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FW/1, WireBox and ValidateThis

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FW/1, WireBox and ValidateThis

· Java Zone
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Download Microservices for Java Developers: A hands-on introduction to frameworks and containers. Brought to you in partnership with Red Hat.

I've been trying out two new frameworks today, FW/1 and WireBox, along with ValidateThis.

FW/1 is a really nice lightweight MVC framework and WireBox is a Dependancy Injection framework. Getting FW/1 has a handy setBeanFactory method which allows you to use any BeanFactory that responds to containsBean and getBean calls. WireBox doesn't have these methods, but it does ship with an adapter which lets you expose those methods. These adapters are primary for replacing LightWire or ColdSpring with WireBox, but as this is a new applicaiton I'm building, I'm using the bundled wirebox.system.ioc.adapters.WireBoxAdapter. In my Application.cfc I use the setupApplication() method of FW/1 to load and configure WireBox.

// executes when application starts
function setupApplication()
{
  var beanFactory = new wirebox.system.ioc.adapters.WireBoxAdapter( definitionFile="model.config.binder" );
  beanFactory.createFactory();
  setBeanFactory( beanFactory );
}

You may notice that I'm passing the definitionFile argument into the WireBoxAdapter. This is the dotted path to my binder, which is where I setup my relationships and configure ValidateThis. My binder looks like:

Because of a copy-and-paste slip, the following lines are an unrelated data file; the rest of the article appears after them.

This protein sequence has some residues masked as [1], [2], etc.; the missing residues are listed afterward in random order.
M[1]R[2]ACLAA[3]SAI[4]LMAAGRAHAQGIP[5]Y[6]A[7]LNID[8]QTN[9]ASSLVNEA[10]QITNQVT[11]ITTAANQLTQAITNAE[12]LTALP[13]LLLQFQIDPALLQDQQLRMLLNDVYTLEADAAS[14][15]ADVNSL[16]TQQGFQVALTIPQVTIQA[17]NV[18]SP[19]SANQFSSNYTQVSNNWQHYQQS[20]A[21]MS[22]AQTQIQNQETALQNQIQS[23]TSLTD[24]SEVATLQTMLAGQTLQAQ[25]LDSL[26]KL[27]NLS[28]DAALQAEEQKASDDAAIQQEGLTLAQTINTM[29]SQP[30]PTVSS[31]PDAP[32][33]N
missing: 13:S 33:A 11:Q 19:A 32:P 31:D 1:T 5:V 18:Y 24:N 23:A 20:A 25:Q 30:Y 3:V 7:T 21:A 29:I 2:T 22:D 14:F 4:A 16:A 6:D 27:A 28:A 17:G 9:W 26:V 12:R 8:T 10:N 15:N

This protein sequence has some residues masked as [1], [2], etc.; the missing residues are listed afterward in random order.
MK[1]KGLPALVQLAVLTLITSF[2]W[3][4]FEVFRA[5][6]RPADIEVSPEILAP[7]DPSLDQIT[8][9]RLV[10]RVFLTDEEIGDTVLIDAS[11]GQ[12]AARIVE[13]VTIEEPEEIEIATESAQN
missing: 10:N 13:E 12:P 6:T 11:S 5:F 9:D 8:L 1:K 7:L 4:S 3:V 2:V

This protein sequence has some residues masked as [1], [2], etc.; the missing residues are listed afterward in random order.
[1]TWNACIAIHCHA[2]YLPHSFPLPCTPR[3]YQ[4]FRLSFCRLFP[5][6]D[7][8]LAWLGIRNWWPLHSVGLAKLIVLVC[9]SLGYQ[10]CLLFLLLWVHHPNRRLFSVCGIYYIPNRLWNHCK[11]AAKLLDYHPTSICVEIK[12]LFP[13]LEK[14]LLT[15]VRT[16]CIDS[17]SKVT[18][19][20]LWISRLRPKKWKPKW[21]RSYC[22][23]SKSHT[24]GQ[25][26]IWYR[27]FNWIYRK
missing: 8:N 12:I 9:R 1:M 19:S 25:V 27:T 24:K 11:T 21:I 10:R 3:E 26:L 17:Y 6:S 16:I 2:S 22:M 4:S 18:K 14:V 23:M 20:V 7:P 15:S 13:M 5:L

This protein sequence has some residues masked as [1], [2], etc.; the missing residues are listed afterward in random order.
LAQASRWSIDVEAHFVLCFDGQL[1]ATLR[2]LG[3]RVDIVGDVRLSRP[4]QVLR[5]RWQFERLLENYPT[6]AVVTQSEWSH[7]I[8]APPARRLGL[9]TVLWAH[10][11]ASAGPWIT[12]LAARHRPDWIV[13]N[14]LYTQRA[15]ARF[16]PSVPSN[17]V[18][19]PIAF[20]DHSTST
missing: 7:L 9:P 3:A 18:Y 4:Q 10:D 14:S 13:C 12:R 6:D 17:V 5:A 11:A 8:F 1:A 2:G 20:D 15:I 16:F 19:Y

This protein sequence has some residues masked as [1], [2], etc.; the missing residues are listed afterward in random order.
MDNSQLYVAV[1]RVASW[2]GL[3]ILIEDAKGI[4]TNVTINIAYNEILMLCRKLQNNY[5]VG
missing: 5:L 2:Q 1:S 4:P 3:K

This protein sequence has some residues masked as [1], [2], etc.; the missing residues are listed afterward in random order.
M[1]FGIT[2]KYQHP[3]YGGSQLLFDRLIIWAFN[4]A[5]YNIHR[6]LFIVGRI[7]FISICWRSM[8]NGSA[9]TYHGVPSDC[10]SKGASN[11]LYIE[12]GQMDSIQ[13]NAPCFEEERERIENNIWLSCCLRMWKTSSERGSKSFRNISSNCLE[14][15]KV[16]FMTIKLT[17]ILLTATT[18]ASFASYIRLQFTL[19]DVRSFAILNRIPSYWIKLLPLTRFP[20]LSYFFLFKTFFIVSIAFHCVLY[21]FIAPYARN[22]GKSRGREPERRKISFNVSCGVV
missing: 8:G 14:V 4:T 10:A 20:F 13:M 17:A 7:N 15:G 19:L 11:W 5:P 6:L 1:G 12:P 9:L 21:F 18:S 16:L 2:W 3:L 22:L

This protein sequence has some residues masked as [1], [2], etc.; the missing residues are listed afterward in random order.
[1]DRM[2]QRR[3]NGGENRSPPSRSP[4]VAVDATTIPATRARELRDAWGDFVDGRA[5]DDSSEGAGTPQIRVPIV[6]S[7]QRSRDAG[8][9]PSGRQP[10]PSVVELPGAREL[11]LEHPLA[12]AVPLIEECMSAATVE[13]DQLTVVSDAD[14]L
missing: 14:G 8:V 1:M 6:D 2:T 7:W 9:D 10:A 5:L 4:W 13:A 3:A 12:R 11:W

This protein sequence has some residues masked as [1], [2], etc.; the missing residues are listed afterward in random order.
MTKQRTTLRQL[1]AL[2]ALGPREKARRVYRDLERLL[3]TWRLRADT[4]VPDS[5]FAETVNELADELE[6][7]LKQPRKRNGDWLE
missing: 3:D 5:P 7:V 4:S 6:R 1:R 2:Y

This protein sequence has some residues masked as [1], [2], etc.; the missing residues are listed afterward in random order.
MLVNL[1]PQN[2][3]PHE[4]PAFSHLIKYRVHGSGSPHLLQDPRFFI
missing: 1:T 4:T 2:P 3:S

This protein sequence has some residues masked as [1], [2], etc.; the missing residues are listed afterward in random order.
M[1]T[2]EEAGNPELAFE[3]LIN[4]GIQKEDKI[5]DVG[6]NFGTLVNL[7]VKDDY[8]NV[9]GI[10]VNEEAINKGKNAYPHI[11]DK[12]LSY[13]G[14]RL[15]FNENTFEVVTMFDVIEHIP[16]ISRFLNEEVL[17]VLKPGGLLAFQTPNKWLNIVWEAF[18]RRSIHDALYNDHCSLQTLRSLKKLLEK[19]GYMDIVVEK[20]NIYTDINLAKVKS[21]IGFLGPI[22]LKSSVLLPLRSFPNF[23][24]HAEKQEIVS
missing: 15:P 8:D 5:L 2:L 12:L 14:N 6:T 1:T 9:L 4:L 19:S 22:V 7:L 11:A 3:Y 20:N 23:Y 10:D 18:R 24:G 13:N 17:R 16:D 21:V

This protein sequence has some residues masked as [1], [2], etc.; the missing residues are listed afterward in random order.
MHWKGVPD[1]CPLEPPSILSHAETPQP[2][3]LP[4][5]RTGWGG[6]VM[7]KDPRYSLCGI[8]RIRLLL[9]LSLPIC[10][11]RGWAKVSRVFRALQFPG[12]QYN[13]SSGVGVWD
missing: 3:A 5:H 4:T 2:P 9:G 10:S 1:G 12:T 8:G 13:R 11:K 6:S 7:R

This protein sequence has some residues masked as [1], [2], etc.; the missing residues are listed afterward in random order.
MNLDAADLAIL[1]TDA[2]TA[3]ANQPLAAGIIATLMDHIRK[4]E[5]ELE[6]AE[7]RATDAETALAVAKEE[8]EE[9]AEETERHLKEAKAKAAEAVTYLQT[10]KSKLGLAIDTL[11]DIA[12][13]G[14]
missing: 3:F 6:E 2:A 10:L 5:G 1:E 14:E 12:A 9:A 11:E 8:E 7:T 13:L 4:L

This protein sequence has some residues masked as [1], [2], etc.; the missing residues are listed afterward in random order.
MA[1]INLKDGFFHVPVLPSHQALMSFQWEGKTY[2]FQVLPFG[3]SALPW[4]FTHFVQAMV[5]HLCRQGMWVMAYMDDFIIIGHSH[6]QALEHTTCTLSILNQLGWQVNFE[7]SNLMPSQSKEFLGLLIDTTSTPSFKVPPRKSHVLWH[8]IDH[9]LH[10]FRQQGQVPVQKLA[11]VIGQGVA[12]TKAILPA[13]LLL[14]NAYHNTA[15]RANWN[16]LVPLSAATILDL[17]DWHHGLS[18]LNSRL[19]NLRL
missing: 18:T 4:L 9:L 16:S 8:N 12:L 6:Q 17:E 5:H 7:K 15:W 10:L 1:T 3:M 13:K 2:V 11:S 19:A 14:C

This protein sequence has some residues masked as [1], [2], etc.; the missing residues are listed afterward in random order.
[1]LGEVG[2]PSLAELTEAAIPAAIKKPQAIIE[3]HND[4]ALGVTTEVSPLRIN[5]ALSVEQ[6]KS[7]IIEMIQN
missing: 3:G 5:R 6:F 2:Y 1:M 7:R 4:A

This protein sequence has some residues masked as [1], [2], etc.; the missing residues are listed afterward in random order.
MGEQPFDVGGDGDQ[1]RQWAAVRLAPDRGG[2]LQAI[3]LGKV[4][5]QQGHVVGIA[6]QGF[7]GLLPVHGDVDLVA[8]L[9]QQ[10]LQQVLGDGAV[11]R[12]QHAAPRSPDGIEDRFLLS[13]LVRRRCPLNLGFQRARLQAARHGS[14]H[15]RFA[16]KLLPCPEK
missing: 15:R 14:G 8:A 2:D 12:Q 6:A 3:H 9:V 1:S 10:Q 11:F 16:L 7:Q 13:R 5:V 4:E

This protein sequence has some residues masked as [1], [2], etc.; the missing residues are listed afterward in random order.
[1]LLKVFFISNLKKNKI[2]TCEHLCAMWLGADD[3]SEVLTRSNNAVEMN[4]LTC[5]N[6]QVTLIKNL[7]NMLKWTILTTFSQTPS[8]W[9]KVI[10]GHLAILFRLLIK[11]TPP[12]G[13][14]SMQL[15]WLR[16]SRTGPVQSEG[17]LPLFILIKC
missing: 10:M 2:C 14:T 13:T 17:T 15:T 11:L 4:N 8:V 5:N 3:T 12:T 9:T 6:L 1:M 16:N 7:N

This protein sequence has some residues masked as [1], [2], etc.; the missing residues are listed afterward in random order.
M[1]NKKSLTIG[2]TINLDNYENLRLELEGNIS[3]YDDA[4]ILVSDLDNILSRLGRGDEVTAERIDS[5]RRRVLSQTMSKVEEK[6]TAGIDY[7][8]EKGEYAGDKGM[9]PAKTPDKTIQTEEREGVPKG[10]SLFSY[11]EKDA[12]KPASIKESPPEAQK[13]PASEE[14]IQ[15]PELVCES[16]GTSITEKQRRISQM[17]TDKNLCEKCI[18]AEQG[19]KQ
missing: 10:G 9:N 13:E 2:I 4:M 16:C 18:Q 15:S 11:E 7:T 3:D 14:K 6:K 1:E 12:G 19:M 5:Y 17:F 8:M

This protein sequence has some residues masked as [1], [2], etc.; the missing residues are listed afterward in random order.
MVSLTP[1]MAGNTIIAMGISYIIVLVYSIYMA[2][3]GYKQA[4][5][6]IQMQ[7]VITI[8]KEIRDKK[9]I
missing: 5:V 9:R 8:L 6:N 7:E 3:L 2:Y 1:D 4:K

component extends="wirebox.system.ioc.config.Binder" 
{
  function configure()
  {
    // map all cfcs in this directory and subdirectories
    mapDirectory( "model" );
    // define and configure validatethis
    mapPath("validatethis.ValidateThis").asSingleton().initWith(
      {
        JSIncludes = "false"
      }
    );
  }
}

I can now have ValidateThis injected into my controller by simply creating a setValidateThis method like so:

component
{
  variables.fw = '';
  
  /* CONSTRUCTOR
  ------------------------------------------------------------------------------ */
  function init( required any fw )
  {
    variables.fw = arguments.fw;
  }
  
  /* EXPLICIT
  ------------------------------------------------------------------------------ */
  function dosave( required struct rc )
  {
    rc.foo = EntityNew( "Foo" );
    variables.fw.populate( rc.foo );
    rc.validationresult = variables.validatethis.validate( foo );
    if ( rc.validationresult.hasErrors() )
    {
      variables.fw.redirect('foo.maintain','validationresult,foo');
    }
    else
    {
      transaction
      {
        EntitySave( foo );
      }
      rc.message = ["foo saved"];
      variables.fw.redirect('foo.bar','message');
    }
  }

  /* DI
  ------------------------------------------------------------------------------ */
  function setValidateThis( ValidateThis )
  {
    variables.ValidateThis = arguments.ValidateThis;
  }
  
}

It took me a while to figure this out as the docs, but as you can see it's pretty simple and a very powerful combination.

Download Building Reactive Microservices in Java: Asynchronous and Event-Based Application Design. Brought to you in partnership with Red Hat

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Published at DZone with permission of John Whish, DZone MVB. See the original article here.

Opinions expressed by DZone contributors are their own.

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